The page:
The Principal Judge Yorokamu Bamwine has revealed that courts of law will no longer hear cases against tortured suspects but rather dismiss them.
Security agents have always been accused of torturing suspects in a bid to force confessions out of them.
Speaking during the launch of the 2018 annual report for the Uganda Human Rights Commission at Golf Course hotel in Kampala on Friday, Bamwine said in a bid to enforce observance of human rights, courts right from magistrates’ level will no longer entertain cases where suspects have been tortured in any way.
“I want to give the people of Uganda hope that whenever in any criminal proceeding it appears to a judge or magistrate or it is brought to their attention that the suspect was tortured, the judges will declare the trial a nullity,”Bamwine said.
“That person (suspect) will now be free to get acquittal. This will ensure there will be no derogation of enjoyment of freedom from torture and other human rights.”
The Principal Judge however urged lawyers to always point out to magistrates and judges in case of any violation of the rights for their clients(suspects) to ensure they get justice .
“Any violation of the suspects’ rights should be reported to judges to ensure they(suspects) are compensated.”
The 2018 report by the Uganda Human Rights Commission indicated that despite not being so many, torture cases were witnessed, including where it was meted out to Kyadondo East legislator, Robert Kyagulanyi, Mityana Municipality’s Francis Zaake and others during the Arua Municipality by-election.
The Uganda Human Rights Commission chairperson, Medi Kaggwa said the body has tried to meet with various heads of security agencies to speak to them against torture of suspects.
He said the negotiations have led to reduced torture cases around the country.
President Museveni has on several occasions written to heads of security agencies warning them against torture of suspects.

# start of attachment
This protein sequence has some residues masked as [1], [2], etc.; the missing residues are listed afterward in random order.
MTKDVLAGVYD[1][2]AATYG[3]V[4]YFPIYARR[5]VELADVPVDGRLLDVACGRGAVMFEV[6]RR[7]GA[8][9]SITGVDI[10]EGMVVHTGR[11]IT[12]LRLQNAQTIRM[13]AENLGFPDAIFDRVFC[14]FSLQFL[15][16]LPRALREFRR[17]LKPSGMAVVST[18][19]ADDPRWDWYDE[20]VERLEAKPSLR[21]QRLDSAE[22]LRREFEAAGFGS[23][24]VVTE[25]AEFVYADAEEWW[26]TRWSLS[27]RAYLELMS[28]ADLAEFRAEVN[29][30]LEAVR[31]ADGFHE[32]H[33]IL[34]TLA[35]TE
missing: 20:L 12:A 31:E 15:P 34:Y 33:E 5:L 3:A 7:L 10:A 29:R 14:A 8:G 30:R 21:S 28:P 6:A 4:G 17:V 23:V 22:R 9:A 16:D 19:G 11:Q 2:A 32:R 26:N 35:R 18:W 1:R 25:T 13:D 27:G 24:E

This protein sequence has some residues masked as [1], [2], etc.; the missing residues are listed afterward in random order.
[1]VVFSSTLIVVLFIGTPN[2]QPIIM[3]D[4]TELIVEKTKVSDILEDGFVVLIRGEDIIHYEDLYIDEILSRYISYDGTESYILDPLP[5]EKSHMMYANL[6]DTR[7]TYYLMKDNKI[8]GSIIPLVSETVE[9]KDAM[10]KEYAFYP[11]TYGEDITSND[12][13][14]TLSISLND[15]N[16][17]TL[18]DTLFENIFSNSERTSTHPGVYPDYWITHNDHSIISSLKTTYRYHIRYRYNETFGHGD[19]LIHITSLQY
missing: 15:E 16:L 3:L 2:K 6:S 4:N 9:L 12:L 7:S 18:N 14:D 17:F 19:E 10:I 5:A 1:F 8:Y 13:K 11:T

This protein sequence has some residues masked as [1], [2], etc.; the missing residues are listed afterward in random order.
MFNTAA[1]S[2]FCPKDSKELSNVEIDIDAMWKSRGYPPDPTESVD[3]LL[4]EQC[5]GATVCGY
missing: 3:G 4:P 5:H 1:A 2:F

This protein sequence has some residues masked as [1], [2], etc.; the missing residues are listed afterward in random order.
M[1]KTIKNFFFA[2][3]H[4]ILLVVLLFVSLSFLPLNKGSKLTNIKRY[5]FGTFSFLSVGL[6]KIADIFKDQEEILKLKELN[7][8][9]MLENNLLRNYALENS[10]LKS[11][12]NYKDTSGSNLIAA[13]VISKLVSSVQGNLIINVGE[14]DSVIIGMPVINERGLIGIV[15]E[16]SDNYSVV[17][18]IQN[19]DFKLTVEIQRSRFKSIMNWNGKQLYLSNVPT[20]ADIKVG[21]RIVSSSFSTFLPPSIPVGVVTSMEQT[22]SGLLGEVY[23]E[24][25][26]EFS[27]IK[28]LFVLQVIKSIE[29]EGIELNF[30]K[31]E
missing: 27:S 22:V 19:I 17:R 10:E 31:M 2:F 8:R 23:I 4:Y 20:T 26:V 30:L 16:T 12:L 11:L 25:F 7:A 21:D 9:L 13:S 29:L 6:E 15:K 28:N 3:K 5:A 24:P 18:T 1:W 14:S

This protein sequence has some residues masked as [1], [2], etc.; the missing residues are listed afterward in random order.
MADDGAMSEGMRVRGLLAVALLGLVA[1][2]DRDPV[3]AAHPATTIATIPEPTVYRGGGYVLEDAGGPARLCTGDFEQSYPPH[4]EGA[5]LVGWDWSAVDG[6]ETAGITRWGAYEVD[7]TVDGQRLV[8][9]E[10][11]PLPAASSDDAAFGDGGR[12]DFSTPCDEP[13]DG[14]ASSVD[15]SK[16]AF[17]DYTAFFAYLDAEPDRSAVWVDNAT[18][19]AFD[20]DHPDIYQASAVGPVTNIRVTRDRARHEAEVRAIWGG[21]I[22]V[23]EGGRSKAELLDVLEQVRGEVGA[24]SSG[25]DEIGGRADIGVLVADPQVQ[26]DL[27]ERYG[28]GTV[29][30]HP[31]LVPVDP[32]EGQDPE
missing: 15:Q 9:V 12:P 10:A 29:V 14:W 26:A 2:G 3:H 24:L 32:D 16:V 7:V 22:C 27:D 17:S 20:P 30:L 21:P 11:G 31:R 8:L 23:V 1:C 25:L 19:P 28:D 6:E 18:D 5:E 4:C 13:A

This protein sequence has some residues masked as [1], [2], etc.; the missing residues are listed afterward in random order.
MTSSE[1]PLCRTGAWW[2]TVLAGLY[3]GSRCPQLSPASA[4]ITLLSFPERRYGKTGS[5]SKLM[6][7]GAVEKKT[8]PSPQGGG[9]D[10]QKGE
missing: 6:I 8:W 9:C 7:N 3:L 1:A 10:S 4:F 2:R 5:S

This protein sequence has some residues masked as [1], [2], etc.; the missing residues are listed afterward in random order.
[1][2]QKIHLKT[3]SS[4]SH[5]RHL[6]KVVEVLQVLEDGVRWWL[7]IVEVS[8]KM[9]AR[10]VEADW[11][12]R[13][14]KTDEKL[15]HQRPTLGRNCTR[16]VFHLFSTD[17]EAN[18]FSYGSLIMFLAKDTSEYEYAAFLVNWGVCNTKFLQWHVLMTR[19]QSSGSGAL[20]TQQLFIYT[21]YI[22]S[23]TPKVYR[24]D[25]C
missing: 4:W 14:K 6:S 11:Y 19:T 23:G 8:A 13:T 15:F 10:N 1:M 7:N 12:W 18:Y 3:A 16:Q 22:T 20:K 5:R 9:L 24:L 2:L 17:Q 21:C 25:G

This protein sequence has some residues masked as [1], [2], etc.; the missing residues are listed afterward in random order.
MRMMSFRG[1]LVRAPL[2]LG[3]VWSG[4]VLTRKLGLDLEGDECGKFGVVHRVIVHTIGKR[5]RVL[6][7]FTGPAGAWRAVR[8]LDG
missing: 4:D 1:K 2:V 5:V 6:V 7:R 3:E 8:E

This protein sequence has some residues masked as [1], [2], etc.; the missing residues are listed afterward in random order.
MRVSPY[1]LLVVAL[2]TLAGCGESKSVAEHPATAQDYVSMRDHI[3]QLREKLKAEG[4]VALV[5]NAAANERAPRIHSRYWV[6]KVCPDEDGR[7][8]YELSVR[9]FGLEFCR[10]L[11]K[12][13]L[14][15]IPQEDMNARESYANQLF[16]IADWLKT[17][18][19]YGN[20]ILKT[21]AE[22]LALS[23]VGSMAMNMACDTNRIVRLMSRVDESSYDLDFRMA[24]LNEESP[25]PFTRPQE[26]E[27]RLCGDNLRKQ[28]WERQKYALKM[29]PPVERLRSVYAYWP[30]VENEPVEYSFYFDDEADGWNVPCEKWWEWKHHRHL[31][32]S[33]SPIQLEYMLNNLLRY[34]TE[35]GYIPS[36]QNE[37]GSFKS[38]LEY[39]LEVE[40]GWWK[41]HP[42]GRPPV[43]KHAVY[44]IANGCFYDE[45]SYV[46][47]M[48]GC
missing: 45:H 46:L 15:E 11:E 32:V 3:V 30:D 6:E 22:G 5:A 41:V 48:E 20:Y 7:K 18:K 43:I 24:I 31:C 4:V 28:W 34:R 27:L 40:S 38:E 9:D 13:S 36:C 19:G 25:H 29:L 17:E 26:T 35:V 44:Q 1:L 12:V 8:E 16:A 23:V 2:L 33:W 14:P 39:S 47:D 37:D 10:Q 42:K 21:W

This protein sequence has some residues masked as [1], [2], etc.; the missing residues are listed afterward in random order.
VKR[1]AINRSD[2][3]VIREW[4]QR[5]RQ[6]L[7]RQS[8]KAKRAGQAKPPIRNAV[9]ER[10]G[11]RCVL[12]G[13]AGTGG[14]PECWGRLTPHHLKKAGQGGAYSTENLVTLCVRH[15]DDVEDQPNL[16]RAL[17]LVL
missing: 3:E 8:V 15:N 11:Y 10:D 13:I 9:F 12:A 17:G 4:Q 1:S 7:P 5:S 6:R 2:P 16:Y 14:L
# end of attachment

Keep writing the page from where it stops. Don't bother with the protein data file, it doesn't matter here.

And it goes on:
In his letter to the Chief of Defence Forces, Inspector General of Police and Directors General of Internal Security and External Security organisations in 2017, the President warned that there are new methods of getting confessions from suspects, other than torturing them.
““The use of torture is unnecessary and wrong and must not be used again. You may torture the wrong person, somebody who is totally innocent. This is very unfair. Or somebody may admit guilt when he is innocent in order to be spared being tortured. This will make the real criminal escape in order to commit more crimes later,”Museveni said.
“Confessions by the criminals are not necessary. Even if the suspects do not admit their guilt, if the investigators do their work well (finger-prints, photo-graphs, DNA tests, eye-witnesses, the use of other scientific methods, the use of dogs etc), the criminals can get convicted.”
In 2017, a group of 22 people suspected of having masterminded the gruesome murders of AIGP Andrew Felix Kaweesi told the Nakawa magistrates Court that they had been tortured while in detention at Nalufenya.
They showed rotting fingers whereas others were limping.
The same year, photos showing nasty wounds of another suspect in the murder of AIGP Kaweesi, also Kamwenge mayor, Geoffrey Byamukama went viral on social media.
Last year, a group of people accused of masterminding the kidnap and murder of Susan Magara accused security agencies of torturing them while in detention.